Just barely over half of the women in Hong Kong are actively working or are actively seeking jobs. This number is lagging behind the men’s participation rate, which is at 68.5 per cent, and is rather far behind other advanced economies of the world. This information is derived from a study by the Legislative Council secretariat.

One of the major reasons given for the lower participation rate is inadequate childcare facilities. There are either not enough facilities available, the prices being too high, or service hours being too short. As a result, many women are choosing to care for their children, leaving only approximately 50.8 per cent of women participating in the workforce. Comparatively, 70.2 per cent of women in Sweden participate in the workforce, 65.4 per cent in New Zealand, 61.5 per cent in Canada and 59.8 per cent in Australia.

“There are persistent concerns that inadequate policy support for local working mothers is restraining female employment. There is further growth potential in female employment in the coming years,” says the Legislative Council report.

It is a well known fact that Hong Kong has been suffering from a shortage of workers over the past decade. The government warned in May that the city would be short of more than a quarter of a million workers by 2027, thanks to an ageing population and low birth rates.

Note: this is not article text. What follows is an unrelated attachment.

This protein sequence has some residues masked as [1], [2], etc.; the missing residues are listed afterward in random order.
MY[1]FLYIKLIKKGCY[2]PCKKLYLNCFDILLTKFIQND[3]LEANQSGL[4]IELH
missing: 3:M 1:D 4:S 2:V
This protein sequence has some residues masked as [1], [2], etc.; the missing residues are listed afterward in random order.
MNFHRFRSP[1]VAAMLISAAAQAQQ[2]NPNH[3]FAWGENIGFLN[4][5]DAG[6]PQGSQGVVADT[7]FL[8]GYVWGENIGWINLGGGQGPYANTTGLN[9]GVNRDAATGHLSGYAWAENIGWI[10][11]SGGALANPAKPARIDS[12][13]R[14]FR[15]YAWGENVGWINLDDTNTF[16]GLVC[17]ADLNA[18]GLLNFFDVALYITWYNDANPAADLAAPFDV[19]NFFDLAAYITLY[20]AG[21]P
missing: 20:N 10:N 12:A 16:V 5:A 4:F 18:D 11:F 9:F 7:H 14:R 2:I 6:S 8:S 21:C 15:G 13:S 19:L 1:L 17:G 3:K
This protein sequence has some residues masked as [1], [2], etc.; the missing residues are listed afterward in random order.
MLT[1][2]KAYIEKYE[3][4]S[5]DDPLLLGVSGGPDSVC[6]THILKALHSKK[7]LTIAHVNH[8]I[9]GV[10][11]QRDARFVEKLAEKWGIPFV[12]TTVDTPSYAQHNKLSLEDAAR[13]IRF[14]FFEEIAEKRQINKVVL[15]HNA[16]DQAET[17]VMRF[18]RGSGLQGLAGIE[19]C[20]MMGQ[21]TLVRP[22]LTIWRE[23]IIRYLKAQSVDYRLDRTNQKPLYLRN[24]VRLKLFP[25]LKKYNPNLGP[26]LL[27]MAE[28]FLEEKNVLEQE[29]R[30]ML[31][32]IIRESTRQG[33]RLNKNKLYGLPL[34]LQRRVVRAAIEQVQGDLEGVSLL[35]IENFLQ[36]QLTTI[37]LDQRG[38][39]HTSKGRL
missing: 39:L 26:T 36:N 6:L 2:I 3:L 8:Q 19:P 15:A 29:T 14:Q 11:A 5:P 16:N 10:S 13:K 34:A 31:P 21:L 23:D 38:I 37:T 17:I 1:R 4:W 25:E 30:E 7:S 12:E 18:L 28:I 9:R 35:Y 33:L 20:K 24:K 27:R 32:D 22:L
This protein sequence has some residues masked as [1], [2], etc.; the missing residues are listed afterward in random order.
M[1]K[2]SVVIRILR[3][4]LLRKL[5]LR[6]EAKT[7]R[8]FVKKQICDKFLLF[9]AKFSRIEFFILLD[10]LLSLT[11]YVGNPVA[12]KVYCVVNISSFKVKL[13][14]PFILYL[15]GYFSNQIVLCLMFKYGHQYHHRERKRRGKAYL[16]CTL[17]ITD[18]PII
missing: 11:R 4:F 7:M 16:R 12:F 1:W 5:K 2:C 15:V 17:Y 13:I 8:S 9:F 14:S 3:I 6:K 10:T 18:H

The Legco report also stated that women’s workforce participation rate had increased from 45.1 per cent in 1997 to the 50.8 per cent we have today. Married women who did not have any children showed a 79.4 participation rate. However, the rate dropped drastically to 56.6per cent if they had children aged up to 14.

The report said there were only about 1,730 places in childcare services provided by subsidised institutions for infants aged two or below. That meant less than 2 per cent of infants could enrol in such services.

Childcare services in Hong Kong have also been found to be very expensive. Median monthly fees are said to be around HK$5,537 (US$710) for children aged two and under, and about HK$4,150 for those between two and three years. Many of these healthcare services only provide half day options, leaving the mother with little time to work.

“By and large, parents of young kids need more flexibility in working hours and to take more leave for ad hoc childcare responsibilities, but local employers are generally reluctant to offer such flexibility,” it added.

Another related matter that may be contributing for the low participation rate is the tradition of having the mothers stay at home to care for the family and household while the father remains the sole breadwinner.

Carol Ng Man-yee, chairwoman of the Confederation of Trade Unions, was also cited saying that the long working hours of Hong Kong would leave mothers with absolutely no time to care for the needs of her children. Additionally, she also pointed out a “very common” practice wherein an employer would not renew the contracts of women who were pregnant.